Ashley Proctor, a Toronto-based artist and entrepreneur, calls it her “passion project.” A decade in the making, her vision of a national extended health benefits plan covering self-employed workers, artists, entrepreneurs and small businesses is scheduled to roll out this April.
As founder of the Creative Blueprint and Foundery co-working sites in Toronto (where freelancers, sole operators and small startup teams share space and swap ideas), Ms. Proctor knew that members of these collaborative business communities loved the non-traditional work style. A downside was the prohibitively high cost of buying personal health and dental insurance for themselves and their families.
Ms. Proctor also knew, firsthand, the devastating consequences of having no extended health coverage. Injuries from a serious bicycle accident in 2002 forced her to withdraw from the Ontario College of Art and Design. She lost her student health benefits “just when I needed them most,” then lost her job, lost her apartment and lost her car.
“I just thought it wasn’t really fair for it to be so precarious,” Ms. Proctor said in an interview. She has also heard time and again from employees of large organizations who wish they could strike out on their own, but cannot afford to walk away from their generous benefit packages.
“So I started researching options.” In August, 2013, Canada’s first Coworking Health Insurance Plan (COHIP) was introduced for people who work out of co-working hubs in Ontario.
“Rather than each worker or each co-working space acting independently, we were able to leverage the power of our collective to secure extremely competitive rates and accessible [group] benefits packages for all of our members in Ontario.” Plan members pick and choose the benefits they want – and can afford, said Ms. Proctor, who herself opted for full dental coverage, travel insurance and an extended health plan that includes acupuncture and massage.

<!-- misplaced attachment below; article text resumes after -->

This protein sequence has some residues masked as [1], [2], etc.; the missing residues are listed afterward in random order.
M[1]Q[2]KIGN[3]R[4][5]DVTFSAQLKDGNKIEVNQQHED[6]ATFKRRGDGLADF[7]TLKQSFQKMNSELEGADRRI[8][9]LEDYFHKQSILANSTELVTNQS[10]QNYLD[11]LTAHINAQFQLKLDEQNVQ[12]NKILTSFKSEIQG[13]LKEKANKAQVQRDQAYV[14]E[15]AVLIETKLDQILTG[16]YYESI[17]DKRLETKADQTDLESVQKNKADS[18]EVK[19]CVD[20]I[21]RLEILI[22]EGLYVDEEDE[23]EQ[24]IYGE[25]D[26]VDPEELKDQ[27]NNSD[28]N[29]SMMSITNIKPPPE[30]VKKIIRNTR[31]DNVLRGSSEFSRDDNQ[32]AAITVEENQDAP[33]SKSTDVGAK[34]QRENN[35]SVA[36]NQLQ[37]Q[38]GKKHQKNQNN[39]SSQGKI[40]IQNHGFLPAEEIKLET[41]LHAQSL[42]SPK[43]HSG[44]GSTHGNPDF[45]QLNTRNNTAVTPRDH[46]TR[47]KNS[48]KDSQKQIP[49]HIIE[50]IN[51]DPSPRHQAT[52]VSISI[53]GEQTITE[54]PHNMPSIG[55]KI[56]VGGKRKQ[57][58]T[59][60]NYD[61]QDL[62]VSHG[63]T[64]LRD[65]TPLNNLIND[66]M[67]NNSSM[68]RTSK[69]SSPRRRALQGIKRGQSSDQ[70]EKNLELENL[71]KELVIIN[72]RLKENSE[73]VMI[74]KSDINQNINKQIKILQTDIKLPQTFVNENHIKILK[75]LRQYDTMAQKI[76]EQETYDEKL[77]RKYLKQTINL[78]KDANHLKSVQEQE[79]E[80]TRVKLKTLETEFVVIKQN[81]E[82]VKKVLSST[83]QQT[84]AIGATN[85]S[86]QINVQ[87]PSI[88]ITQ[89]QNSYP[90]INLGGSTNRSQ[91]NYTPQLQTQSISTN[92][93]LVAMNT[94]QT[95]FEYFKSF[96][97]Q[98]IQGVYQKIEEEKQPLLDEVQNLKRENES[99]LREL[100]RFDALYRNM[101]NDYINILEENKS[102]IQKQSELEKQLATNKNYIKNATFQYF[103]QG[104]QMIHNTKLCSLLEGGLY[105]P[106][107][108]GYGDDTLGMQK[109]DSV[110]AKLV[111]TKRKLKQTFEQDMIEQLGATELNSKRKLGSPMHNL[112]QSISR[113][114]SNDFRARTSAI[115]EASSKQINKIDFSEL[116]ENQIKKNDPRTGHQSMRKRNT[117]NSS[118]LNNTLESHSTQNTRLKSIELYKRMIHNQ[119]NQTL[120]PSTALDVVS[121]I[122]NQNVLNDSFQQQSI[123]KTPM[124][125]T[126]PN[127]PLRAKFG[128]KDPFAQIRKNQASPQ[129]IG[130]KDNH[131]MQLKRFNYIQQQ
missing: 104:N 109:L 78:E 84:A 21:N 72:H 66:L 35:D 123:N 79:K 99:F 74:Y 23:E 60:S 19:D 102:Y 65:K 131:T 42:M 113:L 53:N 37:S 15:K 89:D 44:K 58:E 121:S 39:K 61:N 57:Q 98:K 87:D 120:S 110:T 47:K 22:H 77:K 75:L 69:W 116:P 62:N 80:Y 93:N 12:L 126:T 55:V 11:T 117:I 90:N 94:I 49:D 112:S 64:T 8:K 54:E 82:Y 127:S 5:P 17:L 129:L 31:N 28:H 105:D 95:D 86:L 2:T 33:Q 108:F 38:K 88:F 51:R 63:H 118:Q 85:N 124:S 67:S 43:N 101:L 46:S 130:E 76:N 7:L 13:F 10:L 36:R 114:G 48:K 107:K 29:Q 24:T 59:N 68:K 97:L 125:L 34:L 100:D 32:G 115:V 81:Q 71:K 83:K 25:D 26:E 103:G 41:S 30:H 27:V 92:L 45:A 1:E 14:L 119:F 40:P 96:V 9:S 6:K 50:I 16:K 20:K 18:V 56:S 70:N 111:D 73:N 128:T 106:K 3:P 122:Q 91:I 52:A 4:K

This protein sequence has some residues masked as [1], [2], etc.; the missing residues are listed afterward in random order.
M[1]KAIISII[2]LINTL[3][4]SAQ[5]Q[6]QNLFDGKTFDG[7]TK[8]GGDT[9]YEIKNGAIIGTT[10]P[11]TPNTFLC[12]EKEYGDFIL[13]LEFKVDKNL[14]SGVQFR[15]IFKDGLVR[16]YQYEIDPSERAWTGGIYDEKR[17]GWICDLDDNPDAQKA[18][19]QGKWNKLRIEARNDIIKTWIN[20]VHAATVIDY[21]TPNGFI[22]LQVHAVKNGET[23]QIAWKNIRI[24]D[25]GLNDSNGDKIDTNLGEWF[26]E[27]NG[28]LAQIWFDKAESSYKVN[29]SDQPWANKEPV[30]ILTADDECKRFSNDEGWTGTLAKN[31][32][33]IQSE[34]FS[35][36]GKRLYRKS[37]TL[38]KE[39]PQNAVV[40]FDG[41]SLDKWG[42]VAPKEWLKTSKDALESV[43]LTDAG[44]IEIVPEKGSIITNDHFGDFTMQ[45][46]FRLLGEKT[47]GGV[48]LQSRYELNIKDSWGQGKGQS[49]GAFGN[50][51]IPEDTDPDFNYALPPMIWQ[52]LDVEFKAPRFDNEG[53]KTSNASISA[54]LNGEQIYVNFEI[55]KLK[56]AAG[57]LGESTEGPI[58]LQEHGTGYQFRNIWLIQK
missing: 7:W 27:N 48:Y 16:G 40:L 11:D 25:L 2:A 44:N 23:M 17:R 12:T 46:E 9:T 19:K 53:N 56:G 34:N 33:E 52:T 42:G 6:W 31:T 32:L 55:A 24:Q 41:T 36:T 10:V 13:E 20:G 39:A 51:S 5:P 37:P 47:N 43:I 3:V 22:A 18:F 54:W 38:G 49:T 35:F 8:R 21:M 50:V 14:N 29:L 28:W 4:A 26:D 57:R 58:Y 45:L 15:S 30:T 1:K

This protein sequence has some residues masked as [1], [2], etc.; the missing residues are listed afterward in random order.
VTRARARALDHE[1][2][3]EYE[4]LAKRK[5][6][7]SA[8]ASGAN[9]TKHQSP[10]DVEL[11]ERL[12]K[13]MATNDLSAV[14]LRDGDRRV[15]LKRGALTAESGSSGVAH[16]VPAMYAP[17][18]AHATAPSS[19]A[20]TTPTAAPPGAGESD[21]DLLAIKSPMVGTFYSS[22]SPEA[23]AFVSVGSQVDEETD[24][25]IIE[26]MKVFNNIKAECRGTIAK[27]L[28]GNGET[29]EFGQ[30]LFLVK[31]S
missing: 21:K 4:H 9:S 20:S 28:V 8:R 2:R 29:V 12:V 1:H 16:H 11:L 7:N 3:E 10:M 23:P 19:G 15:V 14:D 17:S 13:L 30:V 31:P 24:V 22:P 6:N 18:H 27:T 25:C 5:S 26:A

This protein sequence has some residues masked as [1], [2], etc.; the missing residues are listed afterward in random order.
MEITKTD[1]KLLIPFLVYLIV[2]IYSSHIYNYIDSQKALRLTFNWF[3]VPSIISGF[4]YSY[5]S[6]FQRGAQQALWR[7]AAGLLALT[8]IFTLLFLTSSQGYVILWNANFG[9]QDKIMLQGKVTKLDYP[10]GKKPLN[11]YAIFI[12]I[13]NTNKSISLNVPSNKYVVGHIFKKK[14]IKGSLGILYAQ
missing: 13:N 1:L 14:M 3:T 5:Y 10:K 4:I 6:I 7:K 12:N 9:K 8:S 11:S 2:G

When the plan goes national in early April, it will be extended to uninsured workers beyond the co-working sphere.
“I think we are going to be pretty overwhelmed. We are opening COHIP to all collaborative spaces, so the business centre is welcome to join, the artists’ studio – which is not typical co-working – is welcome to join,” said Ms. Proctor, who spearheaded the initiative on a volunteer basis.
While COHIP aims to cover the micro-business market, human resources consulting firm Aon PLC introduced, on March 21, a flexible benefits plan for small and mid-sized employers with between 50 and 500 employees – a sector that collectively accounts for the bulk of employment in Canada.
“The small to mid-market, from my perspective, has been really underserved. … There’s not a lot of choice out there,” said Brian Rennie, an Edmonton-based senior vice-president with Aon.
Small organizations do not, on their own, have the buying power to get the competitive rates provided to large employers and have not – until now – had much flexibility in allowing employees to choose the benefits they want or the level of coverage that’s right for them, said Aon, which has launched a new program called Aon Choice. Acting as a broker between employers and insurers, Aon says it can use its size to negotiate more affordable rates and a wider menu of benefits for small to mid-sized employers.
“Limited benefit options mean many smaller companies struggle to attract and retain engaged employees,” said Christine Lithgow, chief executive officer of Aon Risk Solutions Canada. In addition to greater choice in health and retirement plans, small to mid-sized employers could also offer group rates for home and auto insurance, pet and travel insurance and legal expense insurance, Aon said.
While health and dental plans might not be the most riveting topic to come up in job interviews, small employers that offer those benefits do have a definite recruitment advantage over their competitors – especially in the restaurant industry, where benefit plans are still relatively rare, said Ivan Gedz, co-owner of Ottawa eatery Union 613.
“We are a small shop, 20 to 25 employees, and we offer a joint benefits plan – we pay half and the staff pays half,” Mr. Gedz said in an interview. The plan covers dental and prescription drug costs, as well as some coverage for massages and orthotics because his employees “are on their feet all day.”
When employees sign on, they tend to stay, he said. “Our turnover is ridiculously low.”Report Typo/Error
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